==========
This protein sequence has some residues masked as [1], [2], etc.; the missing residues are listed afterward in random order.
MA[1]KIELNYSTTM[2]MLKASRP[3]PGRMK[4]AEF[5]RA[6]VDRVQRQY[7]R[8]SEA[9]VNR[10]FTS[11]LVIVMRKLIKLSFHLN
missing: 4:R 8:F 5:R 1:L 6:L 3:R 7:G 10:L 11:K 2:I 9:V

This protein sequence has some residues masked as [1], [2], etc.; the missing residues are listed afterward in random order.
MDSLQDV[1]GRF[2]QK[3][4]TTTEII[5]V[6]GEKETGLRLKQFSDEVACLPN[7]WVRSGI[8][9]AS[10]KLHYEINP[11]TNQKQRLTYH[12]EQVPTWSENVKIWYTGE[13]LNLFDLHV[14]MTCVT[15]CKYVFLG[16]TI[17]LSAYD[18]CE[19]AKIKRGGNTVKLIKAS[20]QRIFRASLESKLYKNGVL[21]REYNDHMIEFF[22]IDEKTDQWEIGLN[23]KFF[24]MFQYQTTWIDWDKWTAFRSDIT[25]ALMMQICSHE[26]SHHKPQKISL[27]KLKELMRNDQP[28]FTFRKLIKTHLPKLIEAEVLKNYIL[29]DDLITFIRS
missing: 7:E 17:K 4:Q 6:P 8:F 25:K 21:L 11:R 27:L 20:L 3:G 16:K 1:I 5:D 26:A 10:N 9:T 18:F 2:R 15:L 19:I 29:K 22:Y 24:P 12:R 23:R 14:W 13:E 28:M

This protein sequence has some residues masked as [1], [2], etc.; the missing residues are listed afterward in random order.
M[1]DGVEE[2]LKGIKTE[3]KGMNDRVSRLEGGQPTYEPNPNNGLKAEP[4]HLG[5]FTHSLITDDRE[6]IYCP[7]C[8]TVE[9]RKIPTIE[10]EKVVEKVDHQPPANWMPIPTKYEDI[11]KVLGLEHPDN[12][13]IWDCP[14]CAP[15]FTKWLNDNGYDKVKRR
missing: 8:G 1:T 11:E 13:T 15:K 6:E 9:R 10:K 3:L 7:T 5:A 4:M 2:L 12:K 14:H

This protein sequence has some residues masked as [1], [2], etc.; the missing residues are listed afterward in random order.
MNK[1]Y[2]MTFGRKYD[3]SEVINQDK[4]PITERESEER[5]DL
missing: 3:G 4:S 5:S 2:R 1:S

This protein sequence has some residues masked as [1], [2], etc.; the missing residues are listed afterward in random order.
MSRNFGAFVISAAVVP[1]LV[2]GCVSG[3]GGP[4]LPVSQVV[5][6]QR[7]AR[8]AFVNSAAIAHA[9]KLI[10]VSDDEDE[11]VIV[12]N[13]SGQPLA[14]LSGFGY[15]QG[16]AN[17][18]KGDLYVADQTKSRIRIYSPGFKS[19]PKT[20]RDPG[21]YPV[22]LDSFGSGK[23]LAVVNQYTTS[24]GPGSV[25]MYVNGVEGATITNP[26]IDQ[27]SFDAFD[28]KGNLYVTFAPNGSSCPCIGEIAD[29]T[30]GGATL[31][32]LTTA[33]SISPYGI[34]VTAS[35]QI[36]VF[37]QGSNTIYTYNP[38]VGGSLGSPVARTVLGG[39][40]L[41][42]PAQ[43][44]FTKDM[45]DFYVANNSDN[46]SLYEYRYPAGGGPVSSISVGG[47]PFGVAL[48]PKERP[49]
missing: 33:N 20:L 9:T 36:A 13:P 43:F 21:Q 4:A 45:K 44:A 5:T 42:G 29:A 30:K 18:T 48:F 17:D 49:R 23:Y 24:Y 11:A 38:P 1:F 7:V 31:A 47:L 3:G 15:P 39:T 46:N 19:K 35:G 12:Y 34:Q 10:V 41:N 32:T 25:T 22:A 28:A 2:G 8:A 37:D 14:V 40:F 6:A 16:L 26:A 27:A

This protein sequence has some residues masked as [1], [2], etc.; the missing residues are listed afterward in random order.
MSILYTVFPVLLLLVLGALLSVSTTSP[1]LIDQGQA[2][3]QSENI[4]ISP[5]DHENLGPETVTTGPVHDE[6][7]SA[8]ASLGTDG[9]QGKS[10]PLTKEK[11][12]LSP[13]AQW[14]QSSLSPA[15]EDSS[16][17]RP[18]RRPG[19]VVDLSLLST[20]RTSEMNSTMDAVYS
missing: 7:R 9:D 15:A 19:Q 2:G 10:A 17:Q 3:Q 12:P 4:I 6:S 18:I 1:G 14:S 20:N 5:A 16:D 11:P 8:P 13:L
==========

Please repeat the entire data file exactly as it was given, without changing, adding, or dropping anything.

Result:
This protein sequence has some residues masked as [1], [2], etc.; the missing residues are listed afterward in random order.
MA[1]KIELNYSTTM[2]MLKASRP[3]PGRMK[4]AEF[5]RA[6]VDRVQRQY[7]R[8]SEA[9]VNR[10]FTS[11]LVIVMRKLIKLSFHLN
missing: 4:R 8:F 5:R 1:L 6:L 3:R 7:G 10:L 11:K 2:I 9:V

This protein sequence has some residues masked as [1], [2], etc.; the missing residues are listed afterward in random order.
MDSLQDV[1]GRF[2]QK[3][4]TTTEII[5]V[6]GEKETGLRLKQFSDEVACLPN[7]WVRSGI[8][9]AS[10]KLHYEINP[11]TNQKQRLTYH[12]EQVPTWSENVKIWYTGE[13]LNLFDLHV[14]MTCVT[15]CKYVFLG[16]TI[17]LSAYD[18]CE[19]AKIKRGGNTVKLIKAS[20]QRIFRASLESKLYKNGVL[21]REYNDHMIEFF[22]IDEKTDQWEIGLN[23]KFF[24]MFQYQTTWIDWDKWTAFRSDIT[25]ALMMQICSHE[26]SHHKPQKISL[27]KLKELMRNDQP[28]FTFRKLIKTHLPKLIEAEVLKNYIL[29]DDLITFIRS
missing: 7:E 17:K 4:Q 6:P 8:F 25:K 21:L 11:R 27:L 20:L 3:G 16:K 1:I 5:D 26:A 10:N 9:T 18:F 2:R 15:L 19:I 29:K 22:Y 24:P 12:R 23:R 14:W 13:E 28:M

This protein sequence has some residues masked as [1], [2], etc.; the missing residues are listed afterward in random order.
M[1]DGVEE[2]LKGIKTE[3]KGMNDRVSRLEGGQPTYEPNPNNGLKAEP[4]HLG[5]FTHSLITDDRE[6]IYCP[7]C[8]TVE[9]RKIPTIE[10]EKVVEKVDHQPPANWMPIPTKYEDI[11]KVLGLEHPDN[12][13]IWDCP[14]CAP[15]FTKWLNDNGYDKVKRR
missing: 8:G 1:T 11:E 13:T 15:K 6:E 9:R 10:K 3:L 7:T 5:A 4:M 2:L 12:K 14:H

This protein sequence has some residues masked as [1], [2], etc.; the missing residues are listed afterward in random order.
MNK[1]Y[2]MTFGRKYD[3]SEVINQDK[4]PITERESEER[5]DL
missing: 3:G 4:S 5:S 2:R 1:S

This protein sequence has some residues masked as [1], [2], etc.; the missing residues are listed afterward in random order.
MSRNFGAFVISAAVVP[1]LV[2]GCVSG[3]GGP[4]LPVSQVV[5][6]QR[7]AR[8]AFVNSAAIAHA[9]KLI[10]VSDDEDE[11]VIV[12]N[13]SGQPLA[14]LSGFGY[15]QG[16]AN[17][18]KGDLYVADQTKSRIRIYSPGFKS[19]PKT[20]RDPG[21]YPV[22]LDSFGSGK[23]LAVVNQYTTS[24]GPGSV[25]MYVNGVEGATITNP[26]IDQ[27]SFDAFD[28]KGNLYVTFAPNGSSCPCIGEIAD[29]T[30]GGATL[31][32]LTTA[33]SISPYGI[34]VTAS[35]QI[36]VF[37]QGSNTIYTYNP[38]VGGSLGSPVARTVLGG[39][40]L[41][42]PAQ[43][44]FTKDM[45]DFYVANNSDN[46]SLYEYRYPAGGGPVSSISVGG[47]PFGVAL[48]PKERP[49]
missing: 33:N 20:L 9:T 36:A 13:P 43:F 21:Q 4:A 45:K 44:A 5:T 42:G 29:A 30:K 18:T 48:F 17:D 49:R 23:Y 24:Y 11:A 38:P 1:F 7:V 31:A 47:L 3:G 15:P 39:T 46:N 19:K 35:G 12:Y 34:Q 10:V 41:N 32:T 25:T 22:A 28:A 2:G 8:A 37:D 14:V 40:F 6:A 16:L 26:A 27:A

This protein sequence has some residues masked as [1], [2], etc.; the missing residues are listed afterward in random order.
MSILYTVFPVLLLLVLGALLSVSTTSP[1]LIDQGQA[2][3]QSENI[4]ISP[5]DHENLGPETVTTGPVHDE[6][7]SA[8]ASLGTDG[9]QGKS[10]PLTKEK[11][12]LSP[13]AQW[14]QSSLSPA[15]EDSS[16][17]RP[18]RRPG[19]VVDLSLLST[20]RTSEMNSTMDAVYS
missing: 7:R 9:D 15:A 19:Q 2:G 10:A 17:Q 3:Q 12:P 4:I 6:S 18:I 1:G 14:S 20:N 5:A 16:D 11:P 8:P 13:L